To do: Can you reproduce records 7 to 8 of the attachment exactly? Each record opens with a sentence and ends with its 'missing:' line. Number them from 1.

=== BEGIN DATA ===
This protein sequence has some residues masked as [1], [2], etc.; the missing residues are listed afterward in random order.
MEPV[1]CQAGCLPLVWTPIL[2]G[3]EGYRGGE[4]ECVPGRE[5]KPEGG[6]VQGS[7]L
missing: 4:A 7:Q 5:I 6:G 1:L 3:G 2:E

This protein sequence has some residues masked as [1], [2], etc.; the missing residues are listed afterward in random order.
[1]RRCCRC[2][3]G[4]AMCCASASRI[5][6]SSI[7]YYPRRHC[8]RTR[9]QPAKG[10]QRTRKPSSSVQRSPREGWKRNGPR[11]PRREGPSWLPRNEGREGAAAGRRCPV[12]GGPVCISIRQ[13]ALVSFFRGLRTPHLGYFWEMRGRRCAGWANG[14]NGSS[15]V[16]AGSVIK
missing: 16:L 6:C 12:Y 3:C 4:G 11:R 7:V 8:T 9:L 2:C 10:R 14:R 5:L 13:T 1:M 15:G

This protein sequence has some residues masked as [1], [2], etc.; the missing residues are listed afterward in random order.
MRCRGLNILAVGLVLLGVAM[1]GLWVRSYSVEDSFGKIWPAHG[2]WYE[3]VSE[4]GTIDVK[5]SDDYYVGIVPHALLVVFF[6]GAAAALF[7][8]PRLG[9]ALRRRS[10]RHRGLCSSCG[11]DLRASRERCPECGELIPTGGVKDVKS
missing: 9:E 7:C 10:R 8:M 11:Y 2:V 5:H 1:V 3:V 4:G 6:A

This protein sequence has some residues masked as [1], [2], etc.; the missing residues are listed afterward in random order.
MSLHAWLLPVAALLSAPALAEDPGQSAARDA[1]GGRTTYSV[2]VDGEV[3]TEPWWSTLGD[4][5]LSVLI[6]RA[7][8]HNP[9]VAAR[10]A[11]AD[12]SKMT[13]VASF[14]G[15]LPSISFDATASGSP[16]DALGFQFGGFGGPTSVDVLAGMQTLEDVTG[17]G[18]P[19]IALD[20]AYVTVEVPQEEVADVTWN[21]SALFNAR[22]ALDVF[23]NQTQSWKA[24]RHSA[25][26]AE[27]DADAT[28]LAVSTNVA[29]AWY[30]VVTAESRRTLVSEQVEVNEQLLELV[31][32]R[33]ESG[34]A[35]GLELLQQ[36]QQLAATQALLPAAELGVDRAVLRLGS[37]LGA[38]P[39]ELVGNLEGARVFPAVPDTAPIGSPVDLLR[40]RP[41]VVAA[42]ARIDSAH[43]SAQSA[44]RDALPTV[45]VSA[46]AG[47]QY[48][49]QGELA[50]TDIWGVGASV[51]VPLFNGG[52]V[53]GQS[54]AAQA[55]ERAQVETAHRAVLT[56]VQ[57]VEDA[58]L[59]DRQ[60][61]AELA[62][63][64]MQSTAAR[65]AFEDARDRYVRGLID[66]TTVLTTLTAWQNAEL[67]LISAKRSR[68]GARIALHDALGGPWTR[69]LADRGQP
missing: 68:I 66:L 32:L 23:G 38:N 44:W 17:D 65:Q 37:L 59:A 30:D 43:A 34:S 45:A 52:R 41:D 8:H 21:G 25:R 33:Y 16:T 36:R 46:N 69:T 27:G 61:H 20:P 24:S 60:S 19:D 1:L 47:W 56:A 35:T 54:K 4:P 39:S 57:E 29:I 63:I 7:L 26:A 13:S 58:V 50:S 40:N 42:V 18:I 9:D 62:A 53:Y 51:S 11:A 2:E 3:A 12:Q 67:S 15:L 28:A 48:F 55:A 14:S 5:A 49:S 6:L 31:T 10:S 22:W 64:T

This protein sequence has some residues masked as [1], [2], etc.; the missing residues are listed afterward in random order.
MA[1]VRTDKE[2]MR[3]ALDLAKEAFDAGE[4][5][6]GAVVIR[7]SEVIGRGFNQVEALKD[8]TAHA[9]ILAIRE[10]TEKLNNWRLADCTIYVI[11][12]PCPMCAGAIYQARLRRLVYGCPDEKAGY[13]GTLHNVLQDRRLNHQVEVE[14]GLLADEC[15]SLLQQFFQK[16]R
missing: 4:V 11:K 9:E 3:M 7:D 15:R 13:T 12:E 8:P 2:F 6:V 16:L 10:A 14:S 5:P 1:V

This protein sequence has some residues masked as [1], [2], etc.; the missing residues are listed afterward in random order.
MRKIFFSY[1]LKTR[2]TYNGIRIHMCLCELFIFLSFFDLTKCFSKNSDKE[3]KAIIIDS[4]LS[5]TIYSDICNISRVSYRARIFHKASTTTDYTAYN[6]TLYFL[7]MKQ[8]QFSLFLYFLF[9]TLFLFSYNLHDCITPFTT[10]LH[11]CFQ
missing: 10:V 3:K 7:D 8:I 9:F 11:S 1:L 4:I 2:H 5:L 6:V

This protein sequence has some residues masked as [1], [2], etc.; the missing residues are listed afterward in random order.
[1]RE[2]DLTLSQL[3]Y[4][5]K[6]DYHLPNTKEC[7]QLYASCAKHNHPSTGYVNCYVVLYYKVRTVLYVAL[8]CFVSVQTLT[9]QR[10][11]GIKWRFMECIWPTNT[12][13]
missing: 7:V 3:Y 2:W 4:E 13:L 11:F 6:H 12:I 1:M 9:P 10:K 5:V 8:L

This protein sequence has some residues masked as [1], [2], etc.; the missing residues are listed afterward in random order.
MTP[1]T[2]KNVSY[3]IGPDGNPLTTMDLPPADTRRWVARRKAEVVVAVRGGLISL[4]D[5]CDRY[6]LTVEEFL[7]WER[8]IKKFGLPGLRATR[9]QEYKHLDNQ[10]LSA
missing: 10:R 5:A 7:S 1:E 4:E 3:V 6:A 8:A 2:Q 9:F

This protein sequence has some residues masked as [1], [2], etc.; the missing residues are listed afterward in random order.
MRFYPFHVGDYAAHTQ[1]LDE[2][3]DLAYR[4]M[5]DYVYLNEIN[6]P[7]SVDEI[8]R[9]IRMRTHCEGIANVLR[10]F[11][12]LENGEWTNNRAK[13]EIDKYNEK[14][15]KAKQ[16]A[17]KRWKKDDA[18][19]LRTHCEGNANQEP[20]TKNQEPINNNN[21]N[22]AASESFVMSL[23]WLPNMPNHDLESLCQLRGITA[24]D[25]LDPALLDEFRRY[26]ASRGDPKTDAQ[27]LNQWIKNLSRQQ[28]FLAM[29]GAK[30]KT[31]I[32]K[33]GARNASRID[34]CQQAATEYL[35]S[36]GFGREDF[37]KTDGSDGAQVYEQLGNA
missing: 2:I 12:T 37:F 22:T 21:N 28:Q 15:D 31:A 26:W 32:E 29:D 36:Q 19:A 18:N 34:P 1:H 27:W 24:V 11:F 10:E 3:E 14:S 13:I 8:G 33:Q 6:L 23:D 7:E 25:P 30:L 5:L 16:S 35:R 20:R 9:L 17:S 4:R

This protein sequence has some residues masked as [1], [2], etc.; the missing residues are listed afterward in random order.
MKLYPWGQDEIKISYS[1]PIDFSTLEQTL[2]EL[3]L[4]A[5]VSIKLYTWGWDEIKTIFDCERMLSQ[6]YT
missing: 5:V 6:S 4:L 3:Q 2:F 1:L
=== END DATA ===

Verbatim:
This protein sequence has some residues masked as [1], [2], etc.; the missing residues are listed afterward in random order.
[1]RE[2]DLTLSQL[3]Y[4][5]K[6]DYHLPNTKEC[7]QLYASCAKHNHPSTGYVNCYVVLYYKVRTVLYVAL[8]CFVSVQTLT[9]QR[10][11]GIKWRFMECIWPTNT[12][13]
missing: 7:V 3:Y 2:W 4:E 13:L 11:F 6:H 12:I 1:M 9:P 10:K 5:V 8:L

This protein sequence has some residues masked as [1], [2], etc.; the missing residues are listed afterward in random order.
MTP[1]T[2]KNVSY[3]IGPDGNPLTTMDLPPADTRRWVARRKAEVVVAVRGGLISL[4]D[5]CDRY[6]LTVEEFL[7]WER[8]IKKFGLPGLRATR[9]QEYKHLDNQ[10]LSA
missing: 10:R 5:A 7:S 1:E 4:E 3:V 6:A 8:A 2:Q 9:F